Written By Michael Ferrara
Created on 2022-09-29 19:15
Published on 2022-09-30 12:14
Let's immerse ourselves in the plot of the movie "Second Act," featuring Jennifer Lopez. In this film, Lopez's character enlists the help of a tech-savvy teenager to create a fabricated Ivy League identity using Photoshop. This faked identity, complete with a resume, lands her an executive position, akin to a fantasy brought to life through the power of digital manipulation.
Shifting from the realm of cinematic fiction to real-world advancements, California has recently made a significant move with the signing of the Verifiable Credentials Bill. This legislation paves the way for county recorders to issue vital documents such as birth, death, and marriage certificates through Verifiable Credentials, utilizing decentralized technology. This initiative marks a significant step in the government's broader effort to enhance and secure digital identities, echoing the themes of digital transformation and identity verification as seen in "Second Act," but with the crucial difference of authenticity and security.
This recent development will create a future for Verifiable Credentials (VCs) that will help to boost the interoperability between existing public systems by providing:
A better picture of what a person eventually knows and can do, such as their skillset, with the support of extensive metadata.
Verification 24/7 in a decentralized way.
A privacy-first approach for digital government.
Verifiable Credentials will be standards-based, making them easy for developers to understand.
The technology will act as a virtual equivalent to a wallet containing important identity cards like a passport, immunization card, or driver's license. A VC would be issued in addition to a certified copy of a record of a birth, fetal death, death, marriage, or marriage dissolution. The state of Washington is working on similar legislation. Congress is working on a bill as well.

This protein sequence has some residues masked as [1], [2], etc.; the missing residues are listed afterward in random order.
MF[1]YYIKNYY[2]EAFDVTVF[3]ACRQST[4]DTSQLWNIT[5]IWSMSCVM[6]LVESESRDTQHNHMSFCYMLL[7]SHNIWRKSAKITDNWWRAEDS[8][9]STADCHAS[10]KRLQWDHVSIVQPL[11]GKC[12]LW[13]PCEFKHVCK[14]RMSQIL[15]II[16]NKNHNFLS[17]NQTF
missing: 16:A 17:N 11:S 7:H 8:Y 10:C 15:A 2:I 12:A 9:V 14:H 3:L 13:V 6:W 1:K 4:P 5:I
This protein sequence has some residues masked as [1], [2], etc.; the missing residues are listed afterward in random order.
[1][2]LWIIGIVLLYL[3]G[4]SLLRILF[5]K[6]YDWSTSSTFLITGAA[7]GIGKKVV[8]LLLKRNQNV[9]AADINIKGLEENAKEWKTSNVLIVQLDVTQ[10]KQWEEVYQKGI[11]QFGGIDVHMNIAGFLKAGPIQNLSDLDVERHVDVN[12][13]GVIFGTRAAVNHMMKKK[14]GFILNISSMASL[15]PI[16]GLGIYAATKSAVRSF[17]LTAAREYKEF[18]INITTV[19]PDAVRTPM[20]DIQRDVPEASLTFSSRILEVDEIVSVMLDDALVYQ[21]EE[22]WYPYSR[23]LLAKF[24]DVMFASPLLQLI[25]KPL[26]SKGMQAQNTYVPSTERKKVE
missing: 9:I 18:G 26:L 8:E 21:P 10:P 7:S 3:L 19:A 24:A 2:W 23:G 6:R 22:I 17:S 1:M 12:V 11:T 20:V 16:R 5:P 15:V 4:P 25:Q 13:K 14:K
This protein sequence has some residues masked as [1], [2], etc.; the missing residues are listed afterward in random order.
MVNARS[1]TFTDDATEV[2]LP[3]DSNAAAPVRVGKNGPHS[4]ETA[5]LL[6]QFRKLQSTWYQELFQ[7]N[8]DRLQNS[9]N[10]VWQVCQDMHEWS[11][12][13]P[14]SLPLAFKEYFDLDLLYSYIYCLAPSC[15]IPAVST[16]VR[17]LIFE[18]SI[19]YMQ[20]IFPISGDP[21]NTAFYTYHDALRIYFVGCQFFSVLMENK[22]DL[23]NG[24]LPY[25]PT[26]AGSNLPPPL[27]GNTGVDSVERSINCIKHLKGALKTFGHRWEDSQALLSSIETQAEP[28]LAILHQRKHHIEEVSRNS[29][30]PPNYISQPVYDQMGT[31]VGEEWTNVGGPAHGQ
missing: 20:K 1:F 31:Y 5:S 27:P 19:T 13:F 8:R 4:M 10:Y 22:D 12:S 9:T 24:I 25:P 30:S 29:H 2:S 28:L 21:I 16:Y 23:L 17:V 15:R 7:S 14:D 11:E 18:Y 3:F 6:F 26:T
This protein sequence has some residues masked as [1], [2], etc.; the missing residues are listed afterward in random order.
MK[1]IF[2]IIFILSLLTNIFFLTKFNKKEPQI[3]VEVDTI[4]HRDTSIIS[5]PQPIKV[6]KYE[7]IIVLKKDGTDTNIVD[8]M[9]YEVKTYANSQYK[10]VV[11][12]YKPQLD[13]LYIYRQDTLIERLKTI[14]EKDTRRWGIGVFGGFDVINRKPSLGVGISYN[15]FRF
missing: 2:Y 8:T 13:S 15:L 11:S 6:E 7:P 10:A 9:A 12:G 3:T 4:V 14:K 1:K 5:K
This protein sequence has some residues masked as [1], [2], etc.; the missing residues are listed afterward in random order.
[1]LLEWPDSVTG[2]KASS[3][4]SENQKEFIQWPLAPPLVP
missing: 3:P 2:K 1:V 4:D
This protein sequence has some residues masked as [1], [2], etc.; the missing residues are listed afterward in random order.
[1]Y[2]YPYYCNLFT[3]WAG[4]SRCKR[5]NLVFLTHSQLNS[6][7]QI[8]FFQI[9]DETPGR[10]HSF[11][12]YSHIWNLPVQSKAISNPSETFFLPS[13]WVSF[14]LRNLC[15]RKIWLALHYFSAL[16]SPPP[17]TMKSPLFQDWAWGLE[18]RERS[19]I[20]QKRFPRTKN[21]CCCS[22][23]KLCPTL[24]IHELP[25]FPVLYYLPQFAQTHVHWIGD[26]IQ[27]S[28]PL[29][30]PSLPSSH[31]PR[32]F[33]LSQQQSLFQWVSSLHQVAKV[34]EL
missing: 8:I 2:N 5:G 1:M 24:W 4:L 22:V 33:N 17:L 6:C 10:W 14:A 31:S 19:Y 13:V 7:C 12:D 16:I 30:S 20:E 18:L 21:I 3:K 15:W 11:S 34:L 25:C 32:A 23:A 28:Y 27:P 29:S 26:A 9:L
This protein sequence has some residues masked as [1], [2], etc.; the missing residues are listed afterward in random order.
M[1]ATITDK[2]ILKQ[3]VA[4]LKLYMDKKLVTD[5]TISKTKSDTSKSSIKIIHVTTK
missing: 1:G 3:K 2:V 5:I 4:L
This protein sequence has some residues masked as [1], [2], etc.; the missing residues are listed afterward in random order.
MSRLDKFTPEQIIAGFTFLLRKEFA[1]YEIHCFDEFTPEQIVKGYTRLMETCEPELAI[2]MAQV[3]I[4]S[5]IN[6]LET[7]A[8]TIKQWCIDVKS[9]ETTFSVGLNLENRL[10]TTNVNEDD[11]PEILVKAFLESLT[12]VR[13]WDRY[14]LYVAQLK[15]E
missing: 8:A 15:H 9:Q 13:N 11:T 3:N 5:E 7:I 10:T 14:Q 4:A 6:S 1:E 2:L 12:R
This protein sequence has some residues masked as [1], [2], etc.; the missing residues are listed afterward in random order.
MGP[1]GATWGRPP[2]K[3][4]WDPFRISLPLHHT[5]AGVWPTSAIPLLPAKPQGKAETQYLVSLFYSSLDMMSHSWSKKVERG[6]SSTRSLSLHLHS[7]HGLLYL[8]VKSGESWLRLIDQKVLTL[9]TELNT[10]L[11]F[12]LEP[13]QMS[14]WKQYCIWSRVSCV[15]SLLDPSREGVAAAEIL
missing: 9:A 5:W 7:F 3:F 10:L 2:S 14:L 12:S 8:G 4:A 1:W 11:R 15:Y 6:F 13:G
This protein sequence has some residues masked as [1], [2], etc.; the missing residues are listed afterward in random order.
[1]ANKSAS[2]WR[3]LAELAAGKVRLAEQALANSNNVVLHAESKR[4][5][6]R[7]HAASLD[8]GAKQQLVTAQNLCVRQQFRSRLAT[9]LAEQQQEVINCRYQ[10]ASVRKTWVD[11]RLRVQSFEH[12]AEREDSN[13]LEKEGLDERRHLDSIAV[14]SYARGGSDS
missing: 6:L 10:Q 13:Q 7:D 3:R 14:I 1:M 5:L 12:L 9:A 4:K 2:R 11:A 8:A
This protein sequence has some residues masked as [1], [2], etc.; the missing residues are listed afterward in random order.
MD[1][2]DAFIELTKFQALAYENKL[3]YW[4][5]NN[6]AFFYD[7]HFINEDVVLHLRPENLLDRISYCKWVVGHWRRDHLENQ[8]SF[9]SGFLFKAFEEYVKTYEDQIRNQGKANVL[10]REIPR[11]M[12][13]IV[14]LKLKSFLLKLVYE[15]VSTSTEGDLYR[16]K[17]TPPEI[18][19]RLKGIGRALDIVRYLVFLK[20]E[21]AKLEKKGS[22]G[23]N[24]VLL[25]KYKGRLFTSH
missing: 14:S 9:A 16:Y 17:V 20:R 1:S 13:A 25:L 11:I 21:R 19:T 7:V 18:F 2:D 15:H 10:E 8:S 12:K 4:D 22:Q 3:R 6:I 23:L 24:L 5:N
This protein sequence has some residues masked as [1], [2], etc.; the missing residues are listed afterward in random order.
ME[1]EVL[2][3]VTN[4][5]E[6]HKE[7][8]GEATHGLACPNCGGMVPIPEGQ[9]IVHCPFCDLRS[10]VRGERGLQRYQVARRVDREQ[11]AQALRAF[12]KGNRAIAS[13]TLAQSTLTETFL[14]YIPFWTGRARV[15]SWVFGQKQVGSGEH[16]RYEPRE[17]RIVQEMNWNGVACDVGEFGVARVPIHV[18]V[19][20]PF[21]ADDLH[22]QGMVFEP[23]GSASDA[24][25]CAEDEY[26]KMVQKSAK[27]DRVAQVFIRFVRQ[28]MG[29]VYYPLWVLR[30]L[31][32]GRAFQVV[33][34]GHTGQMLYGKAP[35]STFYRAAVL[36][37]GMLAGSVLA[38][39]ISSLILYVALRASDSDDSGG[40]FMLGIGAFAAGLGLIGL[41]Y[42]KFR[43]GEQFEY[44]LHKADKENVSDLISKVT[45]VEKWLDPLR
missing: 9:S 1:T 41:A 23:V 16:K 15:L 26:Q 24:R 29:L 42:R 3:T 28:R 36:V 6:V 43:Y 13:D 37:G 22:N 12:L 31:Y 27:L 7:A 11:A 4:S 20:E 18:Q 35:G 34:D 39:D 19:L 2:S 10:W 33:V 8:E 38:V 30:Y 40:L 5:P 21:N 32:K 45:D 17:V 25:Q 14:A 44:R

Just as you carry your (physical) driver’s license or ID card in a (physical) wallet, wristlet, belt bag, disco backpack, or other personal carry-all, you can carry VCs around with you in a digital wallet or carry-all.
Congress and state legislatures are finding that blockchain-based technologies can enable new and innovative developments in a variety of fields, including digital identity. In light of the dangers posed to individuals by data breaches, the legislature intends to consider whether decentralized management of identity data necessary for use by the state will provide greater privacy protection when adopted. Therefore, the conclusion is that government should examine opportunities for allowing for the use of verifiable credentials in transactions with or involving government agencies, public institutions of higher education, and its political subdivisions.
Establishing a trust framework for verifiable credentials hopes to provide a means for improving efficiency, and customer experience, and safeguarding privacy in both public and private sectors. It can provide for uniformity around issues such as privacy and data sharing.
Verifiable Credentials will use "Blockchain" technology which is a cryptographically secured, chronological, and decentralized consensus database maintained across several computers that are linked in a peer-to-peer network. This will provide a tamper-evident credential that has authorship that can be cryptographically verified.
Let’s move to why and how you use your real-world credentials in the wild. Very loosely, you use them to prove aspects of who you are, your skills and accomplishments, or to perform a range of activities such as opening a bank account or enrolling in a school of study.
With physical credentials, and even with many digital credentials currently in use, how verification occurs can be extremely complicated. So complicated, in fact, that your real-world credentials may be considered too much work to actually verify.
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